There are many different types of developmental disabilities in children and they are quite frequently misunderstood. The CDC states that at least one in six children in the United States will have or does have developmental disabilities or other developmental delays. Because of their frequency, it is time that we begin to research and understand them. A few of the most common developmental disabilities are:
- Autism spectrum disorder (ASD);
- Attention-deficit (hyperactivity) disorder;
- Cerebral palsy;
- Vision loss and hearing loss.
However, even though one in six children have or will have a developmental disability, only one in twelve is diagnosed before beginning their schooling. Because of the huge lack of misunderstanding and the lack of diagnosis, it is important that we begin to understand these disabilities, which is exactly what this page will hope to tell you how to do.
Here is what you should know about developmental disabilities in children.
Causes and Risk Factors
Developmental disabilities can begin at any point during a child’s developmental period, and in most cases, these disabilities will last for the entirety of their lifetime. Developmental disabilities often occur before a child is born, but can happen afterwards, following injury, illness, or trauma. Developmental disabilities are generally said to be caused by:
- Infections in the mother during pregnancy, or that the child may experience during their early life;
- Exposure to high environmental toxins;
- Poor parental behaviour, such as alcoholism or drug use during pregnancy. Foetal alcohol syndrome is well known among doctors and scientists;
- Birth complications.
When children grow up, each achievement is a milestone; their first steps, their first woods, the first time they laugh. However, if you notice that your child is not having these milestones, or if they are incredibly delayed, it may be time to consult a doctor to test for any developmental disabilities. It is well known that with autism specifically, communication can be very difficult, but according to the autism specialists of www.autismparentingmagazine.com, there are a number of therapies available to autistic children, some that prove to be very successful. If your child is not talking, walking, or expressing emotion, there is a strong likelihood that your child may suffer from a developmental disability.
Monitoring and Screening
As a child grows up, their development will be tracked both by the child’s parents and by a paediatrician. With every visit that passes, the child’s doctor will test, examine, and look for any developmental delays or problems that the child may be experiencing that the parents have not picked up on. The doctor will discuss any of these concerns with the parents so that they can establish a proper treatment plan and move forward according to the situation.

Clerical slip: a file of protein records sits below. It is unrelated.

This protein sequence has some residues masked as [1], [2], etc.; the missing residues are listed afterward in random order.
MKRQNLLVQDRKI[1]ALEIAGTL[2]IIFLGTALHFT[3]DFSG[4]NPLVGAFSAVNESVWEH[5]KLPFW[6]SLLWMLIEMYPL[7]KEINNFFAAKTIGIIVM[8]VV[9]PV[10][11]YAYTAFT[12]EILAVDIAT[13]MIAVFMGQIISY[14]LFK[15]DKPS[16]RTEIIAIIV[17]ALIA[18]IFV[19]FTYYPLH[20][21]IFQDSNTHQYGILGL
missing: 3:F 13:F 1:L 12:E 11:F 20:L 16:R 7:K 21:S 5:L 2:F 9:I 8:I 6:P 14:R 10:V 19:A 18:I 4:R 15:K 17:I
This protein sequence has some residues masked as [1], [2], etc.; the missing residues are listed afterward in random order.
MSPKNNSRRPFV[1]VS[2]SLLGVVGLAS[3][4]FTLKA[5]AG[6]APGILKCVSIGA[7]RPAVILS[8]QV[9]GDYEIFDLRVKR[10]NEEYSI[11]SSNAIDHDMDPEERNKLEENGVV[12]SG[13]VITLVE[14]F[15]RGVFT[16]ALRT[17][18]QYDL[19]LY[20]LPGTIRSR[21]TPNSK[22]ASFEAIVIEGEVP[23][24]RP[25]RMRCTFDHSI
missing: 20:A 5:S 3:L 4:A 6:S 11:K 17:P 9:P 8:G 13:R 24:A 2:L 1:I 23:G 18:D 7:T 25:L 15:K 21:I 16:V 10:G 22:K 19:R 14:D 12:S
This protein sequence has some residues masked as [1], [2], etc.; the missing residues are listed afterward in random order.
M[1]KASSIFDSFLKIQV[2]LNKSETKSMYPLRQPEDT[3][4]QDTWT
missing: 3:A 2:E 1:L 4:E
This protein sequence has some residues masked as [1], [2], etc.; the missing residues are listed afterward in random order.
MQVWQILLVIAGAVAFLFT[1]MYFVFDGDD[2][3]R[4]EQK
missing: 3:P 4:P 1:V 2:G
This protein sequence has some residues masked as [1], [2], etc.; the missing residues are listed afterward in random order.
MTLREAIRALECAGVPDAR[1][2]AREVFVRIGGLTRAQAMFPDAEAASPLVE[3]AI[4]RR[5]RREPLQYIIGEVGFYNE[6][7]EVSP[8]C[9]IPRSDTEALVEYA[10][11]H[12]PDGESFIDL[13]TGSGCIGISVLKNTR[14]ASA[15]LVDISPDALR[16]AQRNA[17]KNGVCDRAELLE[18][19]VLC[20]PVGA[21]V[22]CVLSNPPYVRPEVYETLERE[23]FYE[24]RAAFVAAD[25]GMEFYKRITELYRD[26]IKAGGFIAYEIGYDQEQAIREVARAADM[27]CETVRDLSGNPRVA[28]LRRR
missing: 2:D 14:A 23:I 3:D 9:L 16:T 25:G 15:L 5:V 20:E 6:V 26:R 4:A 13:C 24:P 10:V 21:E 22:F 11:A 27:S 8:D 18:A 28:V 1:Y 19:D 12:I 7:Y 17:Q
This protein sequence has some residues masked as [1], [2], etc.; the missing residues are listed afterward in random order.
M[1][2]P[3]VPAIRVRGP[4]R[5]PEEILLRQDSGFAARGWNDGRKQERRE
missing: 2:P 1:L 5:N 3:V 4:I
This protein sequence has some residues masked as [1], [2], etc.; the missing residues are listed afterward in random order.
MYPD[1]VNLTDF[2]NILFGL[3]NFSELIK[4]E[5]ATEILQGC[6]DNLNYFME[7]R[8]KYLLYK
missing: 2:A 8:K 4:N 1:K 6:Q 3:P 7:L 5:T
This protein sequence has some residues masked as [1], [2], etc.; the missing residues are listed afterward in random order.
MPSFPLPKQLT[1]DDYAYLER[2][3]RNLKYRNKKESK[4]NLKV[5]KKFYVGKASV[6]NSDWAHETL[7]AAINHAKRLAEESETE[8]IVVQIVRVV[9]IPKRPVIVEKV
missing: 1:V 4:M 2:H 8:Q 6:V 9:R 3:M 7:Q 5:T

If problems are noticed by the doctor, an additional process, developmental screening, will take place. Developmental screening is a test the child undergoes to establish whether or not the child exhibits basic learning skills, or if there are any delays developmentally. Identifying developmental disabilities as early as possible reduces the stress, cost, and need for medical intervention over your child’s lifetime.
Living with Disabilities
Living with a child, teenager, or adult with a developmental disability can definitely be challenging. The important part is to stay active and engage with them. Having disabilities is not a death sentence and does not mean that your child cannot enjoy the same things as you; it also does not mean that your child is not healthy and cannot benefit from outdoor exercise. In order to stay healthy, one must eat healthily and exercise. Your child is not exempt from this. However, it can be more challenging with children who have developmental disabilities because they are more likely to suffer from asthma, eczema, skin allergies, migraines, and gastrointestinal problems, which can mean they will need a careful diet, to avoid allergens, and to see a doctor frequently, even into adulthood.
It is often teachers and school administrators who notice developmental disabilities in children first. If your baby or toddler begins to fall behind, is not reaching their milestones, or loses developed skills, they will contact you and explain that they think your child could be suffering from a developmental disability. They may have their own in-school support specialist who will be assigned to your child to oversee their formative education and ensure that they develop in the school and classroom as well as at home. You may also be given the option to have your child attend a school for children with developmental disabilities.
With this page, you should now know about developmental disabilities in children, including what causes developmental disabilities, and how to live with them. Many children who suffer these disabilities go on to lead long, healthy, and happy lives, so you needn’t be overly worried.